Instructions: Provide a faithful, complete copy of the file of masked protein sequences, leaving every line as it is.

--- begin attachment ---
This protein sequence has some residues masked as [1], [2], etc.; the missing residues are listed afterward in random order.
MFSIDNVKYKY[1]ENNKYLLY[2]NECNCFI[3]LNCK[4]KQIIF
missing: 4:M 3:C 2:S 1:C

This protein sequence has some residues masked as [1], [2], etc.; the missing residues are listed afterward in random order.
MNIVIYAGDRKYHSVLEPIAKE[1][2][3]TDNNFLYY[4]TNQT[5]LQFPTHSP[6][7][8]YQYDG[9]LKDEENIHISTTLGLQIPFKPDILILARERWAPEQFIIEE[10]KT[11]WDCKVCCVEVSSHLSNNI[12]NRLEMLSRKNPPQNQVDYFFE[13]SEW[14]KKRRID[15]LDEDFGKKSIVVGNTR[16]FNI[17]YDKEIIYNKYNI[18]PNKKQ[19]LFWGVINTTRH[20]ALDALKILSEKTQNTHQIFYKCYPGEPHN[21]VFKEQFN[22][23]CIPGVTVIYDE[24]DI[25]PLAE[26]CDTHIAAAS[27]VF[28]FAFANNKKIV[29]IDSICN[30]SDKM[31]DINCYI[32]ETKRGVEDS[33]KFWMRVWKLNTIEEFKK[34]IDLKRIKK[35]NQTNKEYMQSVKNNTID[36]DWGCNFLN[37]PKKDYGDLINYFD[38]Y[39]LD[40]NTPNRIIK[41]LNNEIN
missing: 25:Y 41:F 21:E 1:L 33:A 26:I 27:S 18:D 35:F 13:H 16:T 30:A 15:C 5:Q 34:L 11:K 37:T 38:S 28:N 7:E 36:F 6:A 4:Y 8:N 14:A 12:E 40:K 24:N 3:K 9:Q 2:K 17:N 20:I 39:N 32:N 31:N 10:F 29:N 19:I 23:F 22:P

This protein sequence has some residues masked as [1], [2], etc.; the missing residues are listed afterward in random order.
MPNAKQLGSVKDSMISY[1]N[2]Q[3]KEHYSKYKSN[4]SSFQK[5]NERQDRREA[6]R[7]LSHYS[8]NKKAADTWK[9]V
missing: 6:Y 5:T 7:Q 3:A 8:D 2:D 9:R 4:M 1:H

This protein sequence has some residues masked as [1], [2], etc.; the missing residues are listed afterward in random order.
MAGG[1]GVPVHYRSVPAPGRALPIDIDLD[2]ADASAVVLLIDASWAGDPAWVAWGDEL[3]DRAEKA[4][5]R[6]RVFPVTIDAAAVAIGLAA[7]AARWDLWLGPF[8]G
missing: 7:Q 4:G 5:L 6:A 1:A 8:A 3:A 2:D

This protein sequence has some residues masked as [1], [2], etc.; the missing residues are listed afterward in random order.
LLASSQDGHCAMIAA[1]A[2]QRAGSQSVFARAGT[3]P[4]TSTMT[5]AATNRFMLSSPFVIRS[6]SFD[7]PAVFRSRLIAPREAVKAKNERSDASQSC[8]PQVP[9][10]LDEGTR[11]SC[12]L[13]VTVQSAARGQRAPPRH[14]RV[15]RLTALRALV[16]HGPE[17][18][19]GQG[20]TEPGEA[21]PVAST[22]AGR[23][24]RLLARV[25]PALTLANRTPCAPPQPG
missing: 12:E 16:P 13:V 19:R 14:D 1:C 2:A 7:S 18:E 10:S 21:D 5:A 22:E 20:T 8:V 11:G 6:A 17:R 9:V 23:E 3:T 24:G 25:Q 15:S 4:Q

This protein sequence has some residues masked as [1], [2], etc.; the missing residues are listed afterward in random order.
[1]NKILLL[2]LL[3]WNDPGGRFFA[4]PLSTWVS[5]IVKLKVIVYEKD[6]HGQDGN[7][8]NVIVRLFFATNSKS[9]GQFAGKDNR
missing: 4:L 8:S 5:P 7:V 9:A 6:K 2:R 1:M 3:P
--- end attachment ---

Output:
This protein sequence has some residues masked as [1], [2], etc.; the missing residues are listed afterward in random order.
MFSIDNVKYKY[1]ENNKYLLY[2]NECNCFI[3]LNCK[4]KQIIF
missing: 4:M 3:C 2:S 1:C

This protein sequence has some residues masked as [1], [2], etc.; the missing residues are listed afterward in random order.
MNIVIYAGDRKYHSVLEPIAKE[1][2][3]TDNNFLYY[4]TNQT[5]LQFPTHSP[6][7][8]YQYDG[9]LKDEENIHISTTLGLQIPFKPDILILARERWAPEQFIIEE[10]KT[11]WDCKVCCVEVSSHLSNNI[12]NRLEMLSRKNPPQNQVDYFFE[13]SEW[14]KKRRID[15]LDEDFGKKSIVVGNTR[16]FNI[17]YDKEIIYNKYNI[18]PNKKQ[19]LFWGVINTTRH[20]ALDALKILSEKTQNTHQIFYKCYPGEPHN[21]VFKEQFN[22][23]CIPGVTVIYDE[24]DI[25]PLAE[26]CDTHIAAAS[27]VF[28]FAFANNKKIV[29]IDSICN[30]SDKM[31]DINCYI[32]ETKRGVEDS[33]KFWMRVWKLNTIEEFKK[34]IDLKRIKK[35]NQTNKEYMQSVKNNTID[36]DWGCNFLN[37]PKKDYGDLINYFD[38]Y[39]LD[40]NTPNRIIK[41]LNNEIN
missing: 25:Y 41:F 21:E 1:L 33:A 26:I 27:S 18:D 35:F 13:H 16:T 30:A 15:C 5:Q 34:L 11:K 37:T 38:S 28:N 7:E 36:F 6:A 4:Y 8:N 14:A 12:E 40:K 24:N 3:K 9:Q 2:K 17:N 20:I 39:N 32:N 31:N 10:F 29:N 19:I 23:F 22:P

This protein sequence has some residues masked as [1], [2], etc.; the missing residues are listed afterward in random order.
MPNAKQLGSVKDSMISY[1]N[2]Q[3]KEHYSKYKSN[4]SSFQK[5]NERQDRREA[6]R[7]LSHYS[8]NKKAADTWK[9]V
missing: 6:Y 5:T 7:Q 3:A 8:D 2:D 9:R 4:M 1:H

This protein sequence has some residues masked as [1], [2], etc.; the missing residues are listed afterward in random order.
MAGG[1]GVPVHYRSVPAPGRALPIDIDLD[2]ADASAVVLLIDASWAGDPAWVAWGDEL[3]DRAEKA[4][5]R[6]RVFPVTIDAAAVAIGLAA[7]AARWDLWLGPF[8]G
missing: 7:Q 4:G 5:L 6:A 1:A 8:A 3:A 2:D

This protein sequence has some residues masked as [1], [2], etc.; the missing residues are listed afterward in random order.
LLASSQDGHCAMIAA[1]A[2]QRAGSQSVFARAGT[3]P[4]TSTMT[5]AATNRFMLSSPFVIRS[6]SFD[7]PAVFRSRLIAPREAVKAKNERSDASQSC[8]PQVP[9][10]LDEGTR[11]SC[12]L[13]VTVQSAARGQRAPPRH[14]RV[15]RLTALRALV[16]HGPE[17][18][19]GQG[20]TEPGEA[21]PVAST[22]AGR[23][24]RLLARV[25]PALTLANRTPCAPPQPG
missing: 12:E 16:P 13:V 19:R 14:D 1:C 2:A 7:S 18:E 10:S 21:D 5:A 22:E 20:T 8:V 11:G 6:A 17:R 9:V 23:E 3:T 24:G 25:Q 15:S 4:Q

This protein sequence has some residues masked as [1], [2], etc.; the missing residues are listed afterward in random order.
[1]NKILLL[2]LL[3]WNDPGGRFFA[4]PLSTWVS[5]IVKLKVIVYEKD[6]HGQDGN[7][8]NVIVRLFFATNSKS[9]GQFAGKDNR
missing: 4:L 8:S 5:P 7:V 9:A 6:K 2:R 1:M 3:P